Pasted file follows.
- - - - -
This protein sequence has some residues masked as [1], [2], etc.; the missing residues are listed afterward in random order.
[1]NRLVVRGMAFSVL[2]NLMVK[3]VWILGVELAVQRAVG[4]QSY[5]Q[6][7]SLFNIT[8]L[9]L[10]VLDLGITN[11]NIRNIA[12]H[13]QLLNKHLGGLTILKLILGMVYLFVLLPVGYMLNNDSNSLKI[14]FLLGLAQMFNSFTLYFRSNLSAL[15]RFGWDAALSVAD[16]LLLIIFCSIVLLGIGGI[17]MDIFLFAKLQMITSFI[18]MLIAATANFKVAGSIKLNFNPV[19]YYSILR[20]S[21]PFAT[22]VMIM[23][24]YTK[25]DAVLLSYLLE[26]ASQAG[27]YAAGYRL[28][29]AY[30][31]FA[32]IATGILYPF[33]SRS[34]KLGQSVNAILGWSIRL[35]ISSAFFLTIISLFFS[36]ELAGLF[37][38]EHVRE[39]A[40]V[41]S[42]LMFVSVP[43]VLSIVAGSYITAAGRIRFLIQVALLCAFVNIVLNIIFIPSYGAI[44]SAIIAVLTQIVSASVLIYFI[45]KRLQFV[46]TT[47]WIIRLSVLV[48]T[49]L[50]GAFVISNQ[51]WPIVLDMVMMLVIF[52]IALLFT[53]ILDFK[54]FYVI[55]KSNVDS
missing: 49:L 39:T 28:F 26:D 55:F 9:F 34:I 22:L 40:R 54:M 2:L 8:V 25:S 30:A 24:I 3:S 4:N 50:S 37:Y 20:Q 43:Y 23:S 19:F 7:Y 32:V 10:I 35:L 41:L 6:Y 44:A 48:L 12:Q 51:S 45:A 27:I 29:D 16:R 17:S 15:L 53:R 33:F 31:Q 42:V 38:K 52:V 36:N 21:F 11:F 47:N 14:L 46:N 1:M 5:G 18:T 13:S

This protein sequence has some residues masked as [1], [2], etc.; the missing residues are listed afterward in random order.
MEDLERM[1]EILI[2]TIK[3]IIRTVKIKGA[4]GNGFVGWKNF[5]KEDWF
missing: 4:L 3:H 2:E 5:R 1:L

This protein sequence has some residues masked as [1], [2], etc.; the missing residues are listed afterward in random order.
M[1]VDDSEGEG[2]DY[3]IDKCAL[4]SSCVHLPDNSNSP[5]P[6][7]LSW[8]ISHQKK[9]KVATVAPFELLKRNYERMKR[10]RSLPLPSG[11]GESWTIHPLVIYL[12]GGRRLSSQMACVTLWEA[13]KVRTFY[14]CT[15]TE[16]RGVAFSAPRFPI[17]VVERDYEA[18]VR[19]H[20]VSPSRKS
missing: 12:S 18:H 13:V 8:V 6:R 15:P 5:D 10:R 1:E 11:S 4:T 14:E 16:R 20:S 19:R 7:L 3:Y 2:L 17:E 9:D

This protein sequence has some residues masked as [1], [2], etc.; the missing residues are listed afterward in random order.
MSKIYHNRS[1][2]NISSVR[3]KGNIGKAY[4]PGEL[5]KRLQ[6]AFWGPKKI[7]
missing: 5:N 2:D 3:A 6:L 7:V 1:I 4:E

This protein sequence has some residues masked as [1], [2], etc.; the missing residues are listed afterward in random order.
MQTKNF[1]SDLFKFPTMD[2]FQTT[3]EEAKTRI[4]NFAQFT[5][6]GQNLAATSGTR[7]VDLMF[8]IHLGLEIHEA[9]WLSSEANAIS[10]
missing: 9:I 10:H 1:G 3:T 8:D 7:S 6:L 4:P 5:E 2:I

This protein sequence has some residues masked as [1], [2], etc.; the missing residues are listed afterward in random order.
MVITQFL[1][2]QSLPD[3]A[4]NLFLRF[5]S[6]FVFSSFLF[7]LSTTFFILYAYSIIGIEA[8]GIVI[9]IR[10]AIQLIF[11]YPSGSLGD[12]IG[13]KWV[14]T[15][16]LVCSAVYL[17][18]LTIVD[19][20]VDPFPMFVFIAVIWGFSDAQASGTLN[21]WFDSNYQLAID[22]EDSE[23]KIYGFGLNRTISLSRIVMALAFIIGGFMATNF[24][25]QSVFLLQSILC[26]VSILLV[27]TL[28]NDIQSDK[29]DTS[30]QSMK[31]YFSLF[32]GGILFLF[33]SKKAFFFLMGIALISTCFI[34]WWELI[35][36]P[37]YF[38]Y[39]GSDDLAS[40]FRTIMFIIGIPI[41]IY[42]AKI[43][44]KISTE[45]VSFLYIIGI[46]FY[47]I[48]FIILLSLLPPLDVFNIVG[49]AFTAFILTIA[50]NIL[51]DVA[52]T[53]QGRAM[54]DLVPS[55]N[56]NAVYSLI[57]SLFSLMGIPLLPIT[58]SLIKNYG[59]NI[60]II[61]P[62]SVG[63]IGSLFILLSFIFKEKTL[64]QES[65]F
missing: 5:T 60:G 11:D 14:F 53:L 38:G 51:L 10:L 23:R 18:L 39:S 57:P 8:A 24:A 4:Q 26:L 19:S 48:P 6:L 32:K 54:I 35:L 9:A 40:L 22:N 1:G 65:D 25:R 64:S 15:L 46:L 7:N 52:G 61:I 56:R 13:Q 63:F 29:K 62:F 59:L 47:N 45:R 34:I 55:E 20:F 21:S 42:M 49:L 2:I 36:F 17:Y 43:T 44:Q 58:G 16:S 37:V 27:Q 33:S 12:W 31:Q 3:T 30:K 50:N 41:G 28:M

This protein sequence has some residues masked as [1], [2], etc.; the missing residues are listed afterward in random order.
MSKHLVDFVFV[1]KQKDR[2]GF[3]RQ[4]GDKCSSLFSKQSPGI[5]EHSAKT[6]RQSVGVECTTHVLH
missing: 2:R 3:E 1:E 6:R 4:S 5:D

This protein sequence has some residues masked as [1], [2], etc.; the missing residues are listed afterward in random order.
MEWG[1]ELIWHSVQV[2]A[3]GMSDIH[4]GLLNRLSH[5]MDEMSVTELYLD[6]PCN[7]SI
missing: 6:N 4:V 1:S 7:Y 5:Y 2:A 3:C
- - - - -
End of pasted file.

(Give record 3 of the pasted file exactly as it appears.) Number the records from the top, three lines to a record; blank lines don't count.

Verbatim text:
This protein sequence has some residues masked as [1], [2], etc.; the missing residues are listed afterward in random order.
M[1]VDDSEGEG[2]DY[3]IDKCAL[4]SSCVHLPDNSNSP[5]P[6][7]LSW[8]ISHQKK[9]KVATVAPFELLKRNYERMKR[10]RSLPLPSG[11]GESWTIHPLVIYL[12]GGRRLSSQMACVTLWEA[13]KVRTFY[14]CT[15]TE[16]RGVAFSAPRFPI[17]VVERDYEA[18]VR[19]H[20]VSPSRKS
missing: 12:S 18:H 13:V 8:V 6:R 15:P 5:D 10:R 1:E 11:S 4:T 14:E 16:R 20:S 19:R 7:L 3:Y 2:L 17:E 9:D